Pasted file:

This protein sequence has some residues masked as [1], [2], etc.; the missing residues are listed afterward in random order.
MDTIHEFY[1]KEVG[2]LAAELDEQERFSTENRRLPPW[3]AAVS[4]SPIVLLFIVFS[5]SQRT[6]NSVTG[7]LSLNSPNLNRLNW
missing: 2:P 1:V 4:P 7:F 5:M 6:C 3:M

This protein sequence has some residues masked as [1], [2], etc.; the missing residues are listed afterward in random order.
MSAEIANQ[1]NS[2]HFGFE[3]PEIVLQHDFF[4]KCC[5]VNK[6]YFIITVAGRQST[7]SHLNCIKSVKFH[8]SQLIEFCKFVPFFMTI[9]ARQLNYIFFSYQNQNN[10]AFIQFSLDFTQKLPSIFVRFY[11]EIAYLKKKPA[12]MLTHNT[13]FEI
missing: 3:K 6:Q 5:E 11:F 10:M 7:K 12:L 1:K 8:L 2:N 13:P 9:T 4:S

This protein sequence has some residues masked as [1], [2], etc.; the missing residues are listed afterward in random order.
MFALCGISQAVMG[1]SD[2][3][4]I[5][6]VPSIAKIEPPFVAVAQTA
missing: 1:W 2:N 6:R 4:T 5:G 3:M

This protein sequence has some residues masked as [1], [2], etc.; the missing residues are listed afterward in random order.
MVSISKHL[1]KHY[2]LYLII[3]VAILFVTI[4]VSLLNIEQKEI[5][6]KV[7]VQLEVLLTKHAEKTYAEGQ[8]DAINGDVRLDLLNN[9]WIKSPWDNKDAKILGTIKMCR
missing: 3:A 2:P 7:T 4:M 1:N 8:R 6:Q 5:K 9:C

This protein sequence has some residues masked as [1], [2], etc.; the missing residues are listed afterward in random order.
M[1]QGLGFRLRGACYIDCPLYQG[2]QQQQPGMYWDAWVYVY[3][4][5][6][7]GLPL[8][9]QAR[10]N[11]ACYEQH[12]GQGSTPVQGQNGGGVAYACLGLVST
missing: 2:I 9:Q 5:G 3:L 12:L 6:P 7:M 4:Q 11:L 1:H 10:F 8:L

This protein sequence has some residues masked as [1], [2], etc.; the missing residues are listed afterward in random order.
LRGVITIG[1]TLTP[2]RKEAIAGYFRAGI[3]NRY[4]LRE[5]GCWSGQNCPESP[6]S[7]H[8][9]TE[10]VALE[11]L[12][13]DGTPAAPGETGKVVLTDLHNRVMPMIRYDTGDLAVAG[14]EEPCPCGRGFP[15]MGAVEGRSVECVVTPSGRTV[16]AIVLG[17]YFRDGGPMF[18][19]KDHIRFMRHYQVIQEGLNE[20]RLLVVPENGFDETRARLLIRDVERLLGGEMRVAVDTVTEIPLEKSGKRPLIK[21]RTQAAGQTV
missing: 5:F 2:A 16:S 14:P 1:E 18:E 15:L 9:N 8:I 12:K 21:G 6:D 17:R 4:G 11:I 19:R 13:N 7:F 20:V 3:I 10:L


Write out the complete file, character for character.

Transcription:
This protein sequence has some residues masked as [1], [2], etc.; the missing residues are listed afterward in random order.
MDTIHEFY[1]KEVG[2]LAAELDEQERFSTENRRLPPW[3]AAVS[4]SPIVLLFIVFS[5]SQRT[6]NSVTG[7]LSLNSPNLNRLNW
missing: 2:P 1:V 4:P 7:F 5:M 6:C 3:M

This protein sequence has some residues masked as [1], [2], etc.; the missing residues are listed afterward in random order.
MSAEIANQ[1]NS[2]HFGFE[3]PEIVLQHDFF[4]KCC[5]VNK[6]YFIITVAGRQST[7]SHLNCIKSVKFH[8]SQLIEFCKFVPFFMTI[9]ARQLNYIFFSYQNQNN[10]AFIQFSLDFTQKLPSIFVRFY[11]EIAYLKKKPA[12]MLTHNT[13]FEI
missing: 3:K 6:Q 5:E 11:F 10:M 7:K 12:L 1:K 8:L 2:N 13:P 9:T 4:S

This protein sequence has some residues masked as [1], [2], etc.; the missing residues are listed afterward in random order.
MFALCGISQAVMG[1]SD[2][3][4]I[5][6]VPSIAKIEPPFVAVAQTA
missing: 1:W 2:N 6:R 4:T 5:G 3:M

This protein sequence has some residues masked as [1], [2], etc.; the missing residues are listed afterward in random order.
MVSISKHL[1]KHY[2]LYLII[3]VAILFVTI[4]VSLLNIEQKEI[5][6]KV[7]VQLEVLLTKHAEKTYAEGQ[8]DAINGDVRLDLLNN[9]WIKSPWDNKDAKILGTIKMCR
missing: 3:A 2:P 7:T 4:M 1:N 8:R 6:Q 5:K 9:C

This protein sequence has some residues masked as [1], [2], etc.; the missing residues are listed afterward in random order.
M[1]QGLGFRLRGACYIDCPLYQG[2]QQQQPGMYWDAWVYVY[3][4][5][6][7]GLPL[8][9]QAR[10]N[11]ACYEQH[12]GQGSTPVQGQNGGGVAYACLGLVST
missing: 2:I 9:Q 5:G 3:L 12:L 6:P 7:M 4:Q 11:L 1:H 10:F 8:L

This protein sequence has some residues masked as [1], [2], etc.; the missing residues are listed afterward in random order.
LRGVITIG[1]TLTP[2]RKEAIAGYFRAGI[3]NRY[4]LRE[5]GCWSGQNCPESP[6]S[7]H[8][9]TE[10]VALE[11]L[12][13]DGTPAAPGETGKVVLTDLHNRVMPMIRYDTGDLAVAG[14]EEPCPCGRGFP[15]MGAVEGRSVECVVTPSGRTV[16]AIVLG[17]YFRDGGPMF[18][19]KDHIRFMRHYQVIQEGLNE[20]RLLVVPENGFDETRARLLIRDVERLLGGEMRVAVDTVTEIPLEKSGKRPLIK[21]RTQAAGQTV
missing: 5:F 2:A 16:S 14:P 1:E 18:E 15:L 9:N 8:I 12:K 21:G 6:D 17:R 4:G 11:I 19:R 13:N 7:F 20:V 3:I 10:L